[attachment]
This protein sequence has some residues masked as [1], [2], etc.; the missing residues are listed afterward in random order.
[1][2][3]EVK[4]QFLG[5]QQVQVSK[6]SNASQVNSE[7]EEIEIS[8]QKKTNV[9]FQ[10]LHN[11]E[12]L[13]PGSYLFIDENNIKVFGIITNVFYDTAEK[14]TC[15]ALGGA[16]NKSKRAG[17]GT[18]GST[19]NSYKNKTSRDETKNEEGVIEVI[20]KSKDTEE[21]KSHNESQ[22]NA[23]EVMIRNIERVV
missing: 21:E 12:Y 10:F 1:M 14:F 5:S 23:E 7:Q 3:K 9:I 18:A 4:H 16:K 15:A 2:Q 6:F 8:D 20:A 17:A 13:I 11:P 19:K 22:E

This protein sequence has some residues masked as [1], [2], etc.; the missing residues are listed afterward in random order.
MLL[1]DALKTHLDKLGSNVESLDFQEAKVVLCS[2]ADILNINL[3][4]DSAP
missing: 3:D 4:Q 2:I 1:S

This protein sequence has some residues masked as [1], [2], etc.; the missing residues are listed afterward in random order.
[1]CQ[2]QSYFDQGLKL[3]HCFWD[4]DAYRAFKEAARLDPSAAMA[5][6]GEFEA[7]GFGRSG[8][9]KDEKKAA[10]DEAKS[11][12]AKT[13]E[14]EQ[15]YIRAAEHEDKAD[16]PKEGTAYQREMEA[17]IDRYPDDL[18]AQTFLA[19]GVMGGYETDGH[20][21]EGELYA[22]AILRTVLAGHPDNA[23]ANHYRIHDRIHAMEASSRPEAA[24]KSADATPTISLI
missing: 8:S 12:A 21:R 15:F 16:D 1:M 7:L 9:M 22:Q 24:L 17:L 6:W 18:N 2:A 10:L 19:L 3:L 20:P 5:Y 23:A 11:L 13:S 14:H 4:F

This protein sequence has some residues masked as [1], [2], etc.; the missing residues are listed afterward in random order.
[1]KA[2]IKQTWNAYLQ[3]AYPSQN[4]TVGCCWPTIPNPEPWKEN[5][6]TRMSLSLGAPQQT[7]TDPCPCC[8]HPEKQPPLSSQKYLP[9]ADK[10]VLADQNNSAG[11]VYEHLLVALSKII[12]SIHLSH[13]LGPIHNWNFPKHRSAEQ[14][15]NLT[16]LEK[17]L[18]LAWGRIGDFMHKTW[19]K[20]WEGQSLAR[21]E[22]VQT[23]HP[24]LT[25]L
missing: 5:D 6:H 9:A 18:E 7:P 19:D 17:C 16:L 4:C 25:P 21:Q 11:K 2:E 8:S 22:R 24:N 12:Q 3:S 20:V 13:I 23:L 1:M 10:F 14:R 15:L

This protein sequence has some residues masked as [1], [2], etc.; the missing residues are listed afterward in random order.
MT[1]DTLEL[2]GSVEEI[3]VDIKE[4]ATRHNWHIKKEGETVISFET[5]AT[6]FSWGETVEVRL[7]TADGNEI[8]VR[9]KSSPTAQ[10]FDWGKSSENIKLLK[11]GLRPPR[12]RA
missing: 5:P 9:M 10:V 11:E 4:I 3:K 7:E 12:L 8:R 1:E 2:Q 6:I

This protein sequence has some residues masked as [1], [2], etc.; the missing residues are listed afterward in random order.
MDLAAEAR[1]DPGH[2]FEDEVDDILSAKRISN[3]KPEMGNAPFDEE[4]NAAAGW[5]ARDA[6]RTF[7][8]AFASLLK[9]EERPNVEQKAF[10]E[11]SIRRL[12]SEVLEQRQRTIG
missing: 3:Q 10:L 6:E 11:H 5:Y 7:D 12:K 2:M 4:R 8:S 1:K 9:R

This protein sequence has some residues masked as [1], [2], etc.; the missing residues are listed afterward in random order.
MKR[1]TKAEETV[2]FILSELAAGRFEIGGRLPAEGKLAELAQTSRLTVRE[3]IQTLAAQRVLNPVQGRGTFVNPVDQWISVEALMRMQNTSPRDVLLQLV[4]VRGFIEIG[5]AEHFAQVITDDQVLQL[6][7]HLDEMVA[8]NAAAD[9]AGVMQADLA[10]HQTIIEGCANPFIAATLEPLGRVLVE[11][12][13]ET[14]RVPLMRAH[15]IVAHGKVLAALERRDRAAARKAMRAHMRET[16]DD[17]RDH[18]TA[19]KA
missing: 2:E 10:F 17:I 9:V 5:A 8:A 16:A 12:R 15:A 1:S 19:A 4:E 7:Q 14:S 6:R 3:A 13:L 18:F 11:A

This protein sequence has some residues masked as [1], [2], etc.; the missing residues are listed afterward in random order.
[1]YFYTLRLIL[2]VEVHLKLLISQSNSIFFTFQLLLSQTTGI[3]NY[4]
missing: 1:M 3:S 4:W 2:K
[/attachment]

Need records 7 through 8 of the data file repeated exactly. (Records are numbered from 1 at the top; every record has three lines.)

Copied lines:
This protein sequence has some residues masked as [1], [2], etc.; the missing residues are listed afterward in random order.
MKR[1]TKAEETV[2]FILSELAAGRFEIGGRLPAEGKLAELAQTSRLTVRE[3]IQTLAAQRVLNPVQGRGTFVNPVDQWISVEALMRMQNTSPRDVLLQLV[4]VRGFIEIG[5]AEHFAQVITDDQVLQL[6][7]HLDEMVA[8]NAAAD[9]AGVMQADLA[10]HQTIIEGCANPFIAATLEPLGRVLVE[11][12][13]ET[14]RVPLMRAH[15]IVAHGKVLAALERRDRAAARKAMRAHMRET[16]DD[17]RDH[18]TA[19]KA
missing: 2:E 10:F 17:I 9:V 5:A 8:A 16:A 12:R 15:A 1:S 19:A 4:E 7:Q 14:S 6:R 3:A 13:L 18:F 11:A

This protein sequence has some residues masked as [1], [2], etc.; the missing residues are listed afterward in random order.
[1]YFYTLRLIL[2]VEVHLKLLISQSNSIFFTFQLLLSQTTGI[3]NY[4]
missing: 1:M 3:S 4:W 2:K